A "do nothing" prescription might be tough to swallow if you've been caught off-guard by recent volatility. But Mr. McNabb points out that no action is an active decision, and can be the right decision for reaching long-term financial goals.
Here are a few simple rules to help you through the current feverish reaction.
Rule #1: Recognize that volatility and periodic corrections are common in equity markets.
The key to getting through unexpected turbulence is to understand that swings in the financial market are normal—and relatively insignificant over the long haul. The best approach to protect portfolios is to diversify among a broad mix of global stocks and high-quality bonds so that you are better poised to buffer the declines in the equity market.
Year-to-date, the S&P 500 Index is down about three percentage points and down slightly on a year-over-year basis.1 Since the bottom of the global financial crisis in 2009, the index had enjoyed the second-largest bull market in U.S. history—an extraordinary run that may help put current concerns in perspective.
"We're coming off an extremely placid period in markets. So the recent spike in volatility is going to feel a lot worse," says Mr. McNabb.
Rule #2: Tune out the noise, and remove emotion from investing.
Seeing the same story at the top of every news site you visit, as well as seeing related portfolio fluctuations, is likely to worry you more than it should.
If you're a long-term investor, resist the urge to make drastic changes to your investment plans in reaction to market moves. You may find what's driving the overreaction in markets is nothing more than speculation.
Making shifts to your portfolio in hopes of avoiding a loss or finding a gain rarely works long-term. Investors who panicked and dumped stock holdings in 2008 and 2009, believing they could get back in when "the coast was clear," likely suffered equity losses without the benefit of fully participating in the recovery. Vanguard research finds that a buy-and-hold approach outperformed a performance-chasing strategy by 2.8% per year on average during the 10-year period analyzed.
Also, try not to look at your accounts every day. It's unnecessary and may do more harm than good. Remember that portfolio changes, aside from routine rebalancing, can result in significant capital gains. And don't forget you need to know when to jump out of the market and then get back in—decisions few investors can and should tackle.
Rule #3: Make volatility work for you.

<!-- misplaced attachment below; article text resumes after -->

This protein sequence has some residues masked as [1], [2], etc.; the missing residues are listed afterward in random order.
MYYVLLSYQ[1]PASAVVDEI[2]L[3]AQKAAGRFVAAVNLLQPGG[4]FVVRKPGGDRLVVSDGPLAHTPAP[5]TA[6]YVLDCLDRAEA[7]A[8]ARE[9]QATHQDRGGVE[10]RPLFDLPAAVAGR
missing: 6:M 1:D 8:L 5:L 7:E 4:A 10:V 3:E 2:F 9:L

Save more, and continue to invest regularly. Boosting savings is important to your long-term financial goals. We believe market returns will be muted over the next few years; therefore, stick to your investing principles and avoid getting caught up in the market.
If you invest regularly through payroll deduction, an automatic investment plan, or a target-date fund, you're putting the market's natural volatility to work for you. Continue making contributions to take advantage of dollar-cost averaging. Buying a fixed dollar amount on a regular schedule offers opportunities to buy low during market dips. Over time, regular contributions can help reduce the average price you pay for your fund shares.2
The inaction plan
If your portfolio is broadly diversified and has the appropriate balance for your financial goals, time horizon, and risk comfort level, sticking with it is a wise move.
"Because no one knows what the future holds, a globally diversified strategy can be more advantageous than shifting too much in any direction," says Mr. McNabb. "You can resist the temptation and save yourself the stress by tuning out the noise. It's okay to ignore volatility—that's part of the plan."
1 Performance calculation is based on S&P 500 values (2058.90 on 12/31/14; 1970.89 on 8/21/15; 1992.37 on 8/21/14; 676.53 on 3/9/09).
2 Dollar-cost averaging does not guarantee that your investments will make a profit, nor does it protect you against losses when stock or bond prices are falling. You should consider whether you would be willing to continue investing during a long downturn in the market, because dollar-cost averaging involves making continuous investments regardless of fluctuating price levels.